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Credit Unions vs. Banks

When it comes to choosing a place to keep your money, one of the most important decisions is which type of financial institution to use: a credit union or a bank. You may simply need a place for a standard checking, savings, or credit card. Or you may want to find a financial institution where you can invest your money or apply for home, vehicle or personal loans. Take a look at a few of the ways credit unions shine when compared to banks.

Customer service and clients at Rocky Mountain Credit Union


Credit Unions Are Cooperatives, Not Corporations

The 2023 failures of Silicon Valley Bank and Signature Bank have been in the news a lot recently, and it can make people nervous about where they put their money. When you deposit your money in an account, it doesn’t just sit there. The financial institution uses it to make investments, which is why they pay interest (in the case of a bank) or dividends (for credit unions). Both of the banks that failed had high exposure to risky investments

Unlike banks, which are for-profit entities, credit unions are not-for-profit, and their members are their shareholders. So the credit union’s goal is to pass any profits back to their members through interest rates, lower costs, and other benefits. Because they’re owned by members, account holders get to have their say in how the credit union manages their money. As member-owned, not-for-profit institutions, credit unions generally have less of an incentive to go after risky investments. And their members can weigh in, voting in the board that makes money-management decisions.


Image listing the pros and cons of credit unions

No Money Lost from Closing Credit Unions 

Like banks, credit unions are insured. Some are insured federally by the National Credit Union Administration (NCUA), and some are insured privately. RMCU’s members chose private insurance with American Share Insurance. That means that each account is insured for up to $250,000. 

Much the same way that credit unions are member-owned, American Share is owned by the credit unions it insures. No credit union member has ever lost money in an American Share–insured deposit. 


You Make (and Save) More Money at a Credit Union 

Credit unions offer credit cards, just like other banking institutions. But unlike a traditional bank, credit union interest rates tend to be significantly lower. According to the NCUA, at the end of 2022, the average interest rate on credit cards through credit unions across the country was 11.96%, compared to an average of 13.34% with banks, though it isn’t uncommon to see rates even higher than that. Plus, credit unions typically don’t charge high fees if there is a missed or delayed payment.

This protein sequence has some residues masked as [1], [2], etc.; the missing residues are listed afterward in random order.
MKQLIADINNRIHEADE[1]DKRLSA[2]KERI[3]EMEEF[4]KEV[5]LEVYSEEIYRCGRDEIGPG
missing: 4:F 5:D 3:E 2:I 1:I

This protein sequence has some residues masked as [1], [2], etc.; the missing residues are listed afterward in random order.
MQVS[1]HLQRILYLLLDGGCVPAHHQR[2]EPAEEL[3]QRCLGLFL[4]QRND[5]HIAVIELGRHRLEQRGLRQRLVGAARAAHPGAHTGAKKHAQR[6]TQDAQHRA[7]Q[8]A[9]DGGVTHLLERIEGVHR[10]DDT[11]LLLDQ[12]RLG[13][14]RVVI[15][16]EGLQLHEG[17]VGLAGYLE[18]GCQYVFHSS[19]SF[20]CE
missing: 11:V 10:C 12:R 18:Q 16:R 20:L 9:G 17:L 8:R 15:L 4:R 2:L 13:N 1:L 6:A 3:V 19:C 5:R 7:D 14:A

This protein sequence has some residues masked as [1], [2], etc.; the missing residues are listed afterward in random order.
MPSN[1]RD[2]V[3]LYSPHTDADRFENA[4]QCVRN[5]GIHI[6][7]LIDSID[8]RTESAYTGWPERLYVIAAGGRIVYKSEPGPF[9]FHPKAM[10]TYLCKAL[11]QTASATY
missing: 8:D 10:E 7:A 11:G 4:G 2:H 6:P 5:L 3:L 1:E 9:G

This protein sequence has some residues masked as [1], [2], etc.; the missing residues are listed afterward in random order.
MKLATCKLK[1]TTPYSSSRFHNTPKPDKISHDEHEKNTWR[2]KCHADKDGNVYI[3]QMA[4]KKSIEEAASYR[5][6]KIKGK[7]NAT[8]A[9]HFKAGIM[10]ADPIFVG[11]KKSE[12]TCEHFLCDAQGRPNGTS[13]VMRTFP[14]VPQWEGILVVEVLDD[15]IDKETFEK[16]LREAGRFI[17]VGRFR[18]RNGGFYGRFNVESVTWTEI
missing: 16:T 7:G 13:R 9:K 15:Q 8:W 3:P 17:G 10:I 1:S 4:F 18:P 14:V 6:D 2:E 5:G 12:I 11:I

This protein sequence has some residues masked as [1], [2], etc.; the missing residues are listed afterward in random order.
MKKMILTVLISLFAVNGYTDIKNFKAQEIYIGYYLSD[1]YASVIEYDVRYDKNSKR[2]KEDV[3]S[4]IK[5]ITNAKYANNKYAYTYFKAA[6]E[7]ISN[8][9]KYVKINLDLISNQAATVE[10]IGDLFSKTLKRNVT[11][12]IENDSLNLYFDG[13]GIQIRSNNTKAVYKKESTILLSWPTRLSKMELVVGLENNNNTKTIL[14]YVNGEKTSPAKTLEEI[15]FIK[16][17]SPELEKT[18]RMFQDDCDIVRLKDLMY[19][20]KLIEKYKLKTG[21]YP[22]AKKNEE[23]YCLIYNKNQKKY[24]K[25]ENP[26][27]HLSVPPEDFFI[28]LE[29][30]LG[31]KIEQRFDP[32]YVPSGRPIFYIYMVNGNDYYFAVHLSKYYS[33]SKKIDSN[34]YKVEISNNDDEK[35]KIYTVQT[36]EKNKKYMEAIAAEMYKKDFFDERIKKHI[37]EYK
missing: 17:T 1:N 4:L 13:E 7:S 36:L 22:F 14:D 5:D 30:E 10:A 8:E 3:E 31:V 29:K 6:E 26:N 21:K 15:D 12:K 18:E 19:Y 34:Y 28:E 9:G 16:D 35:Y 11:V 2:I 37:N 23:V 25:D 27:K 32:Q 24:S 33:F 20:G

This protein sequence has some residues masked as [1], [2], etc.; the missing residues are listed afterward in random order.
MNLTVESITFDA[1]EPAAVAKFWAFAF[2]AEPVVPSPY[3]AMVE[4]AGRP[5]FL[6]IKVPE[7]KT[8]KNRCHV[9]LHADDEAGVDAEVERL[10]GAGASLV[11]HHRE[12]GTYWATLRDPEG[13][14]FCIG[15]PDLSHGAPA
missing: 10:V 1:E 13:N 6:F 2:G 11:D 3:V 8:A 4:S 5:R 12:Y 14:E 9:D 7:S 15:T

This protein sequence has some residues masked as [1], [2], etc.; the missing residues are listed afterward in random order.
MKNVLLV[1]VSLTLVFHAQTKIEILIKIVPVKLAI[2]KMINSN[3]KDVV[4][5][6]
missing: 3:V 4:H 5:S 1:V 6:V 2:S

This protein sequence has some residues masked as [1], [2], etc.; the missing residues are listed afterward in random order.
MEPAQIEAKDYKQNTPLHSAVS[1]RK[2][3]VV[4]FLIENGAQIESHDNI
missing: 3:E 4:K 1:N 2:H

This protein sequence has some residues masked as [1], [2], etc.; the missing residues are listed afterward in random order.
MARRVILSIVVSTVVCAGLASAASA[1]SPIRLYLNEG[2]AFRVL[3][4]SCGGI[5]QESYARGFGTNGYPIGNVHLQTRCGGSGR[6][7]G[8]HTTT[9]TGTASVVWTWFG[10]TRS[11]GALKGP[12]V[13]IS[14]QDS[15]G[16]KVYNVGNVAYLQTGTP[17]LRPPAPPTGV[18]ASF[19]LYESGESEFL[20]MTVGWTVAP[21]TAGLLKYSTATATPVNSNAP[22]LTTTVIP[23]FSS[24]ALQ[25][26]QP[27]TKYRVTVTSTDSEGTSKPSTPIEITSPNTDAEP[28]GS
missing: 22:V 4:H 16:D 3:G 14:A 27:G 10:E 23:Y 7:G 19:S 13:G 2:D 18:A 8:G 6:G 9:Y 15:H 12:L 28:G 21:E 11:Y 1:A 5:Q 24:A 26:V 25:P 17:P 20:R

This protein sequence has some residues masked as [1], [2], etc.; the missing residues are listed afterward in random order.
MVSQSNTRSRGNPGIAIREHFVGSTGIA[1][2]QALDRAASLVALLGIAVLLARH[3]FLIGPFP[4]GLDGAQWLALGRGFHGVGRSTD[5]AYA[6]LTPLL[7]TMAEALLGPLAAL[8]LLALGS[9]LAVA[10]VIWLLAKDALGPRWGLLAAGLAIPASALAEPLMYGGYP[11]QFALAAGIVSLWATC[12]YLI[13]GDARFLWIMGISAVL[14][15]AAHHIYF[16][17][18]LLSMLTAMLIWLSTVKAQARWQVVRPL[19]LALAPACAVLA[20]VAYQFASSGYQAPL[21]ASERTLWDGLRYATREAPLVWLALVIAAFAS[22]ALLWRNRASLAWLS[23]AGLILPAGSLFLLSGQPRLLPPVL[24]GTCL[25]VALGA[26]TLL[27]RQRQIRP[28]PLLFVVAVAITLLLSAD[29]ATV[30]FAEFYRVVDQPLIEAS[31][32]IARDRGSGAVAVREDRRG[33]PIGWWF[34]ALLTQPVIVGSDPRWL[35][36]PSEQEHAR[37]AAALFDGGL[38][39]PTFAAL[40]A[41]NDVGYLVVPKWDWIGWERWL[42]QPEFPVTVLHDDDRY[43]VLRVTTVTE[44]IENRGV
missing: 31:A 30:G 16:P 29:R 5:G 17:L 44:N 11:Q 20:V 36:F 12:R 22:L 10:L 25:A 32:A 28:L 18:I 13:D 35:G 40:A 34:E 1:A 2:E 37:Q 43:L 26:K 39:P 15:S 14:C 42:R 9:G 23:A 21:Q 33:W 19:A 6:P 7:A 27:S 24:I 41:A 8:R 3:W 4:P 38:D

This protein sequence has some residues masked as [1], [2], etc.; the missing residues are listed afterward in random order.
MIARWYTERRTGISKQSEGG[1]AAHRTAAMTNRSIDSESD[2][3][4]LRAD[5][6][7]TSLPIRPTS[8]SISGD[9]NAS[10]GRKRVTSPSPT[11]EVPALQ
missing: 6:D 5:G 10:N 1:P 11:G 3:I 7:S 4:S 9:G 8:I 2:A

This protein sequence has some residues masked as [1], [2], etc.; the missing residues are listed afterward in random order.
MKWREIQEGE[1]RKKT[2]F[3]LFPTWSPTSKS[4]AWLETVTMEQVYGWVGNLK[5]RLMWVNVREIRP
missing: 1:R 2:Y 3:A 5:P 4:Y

At a credit union, checking and savings accounts, CDs, and money market accounts usually pay their members a higher interest rate than a traditional bank. For example, the national average dividend rate for a five-year CD with a credit union is 2.33%, compared to 1.58% for banks.

Credit union interest rates on personal, home, and vehicle loans typically have a lower interest rate, too. The profit that credit unions make will go back into its members’ pockets through these interest-rate savings. Because their goals are member driven instead of profit-driven, credit unions will look more at your ability to repay as a whole instead of simply basing your loan approval on your credit score and income. Credit union auto loan rates, on average, were over 1% lower than at banks in 2022.


Women doing business at a credit union

Credit Unions are Part of the Community

One thing many members note is that it feels like they are a part of the family. Credit union employees are encouraged to maintain personal relationships with their members. This helps members feel more appreciated, and it helps them feel like more than a number. Credit unions often try to foster this family-friendly environment by holding or sponsoring events, such as Easter egg hunts and neighborhood luncheons. 

Credit Unions are a part of the community they serve. They are not only there to provide for their members in the area but also to help in the community as well. Often, credit unions will offer some education programs and services, like RMCU’s Money Mastermind course. Most credit unions will sponsor scholarships for education available to local students.

Put your money where it can best help you and the community you live in by banking at your local credit union instead of a corporate bank. Not only will you save more money on interest rates and fees, but you will also make more on your investments and invest in your community at the same time.

Non RMCU links are being provided as a convenience and for informational purposes only; they do not constitute an endorsement or an approval by Rocky Mountain Credit Union of any of the products, services or opinions of the corporation or organization or individual. RMCU bears no responsibility for the accuracy, legality, or content of the external sites.

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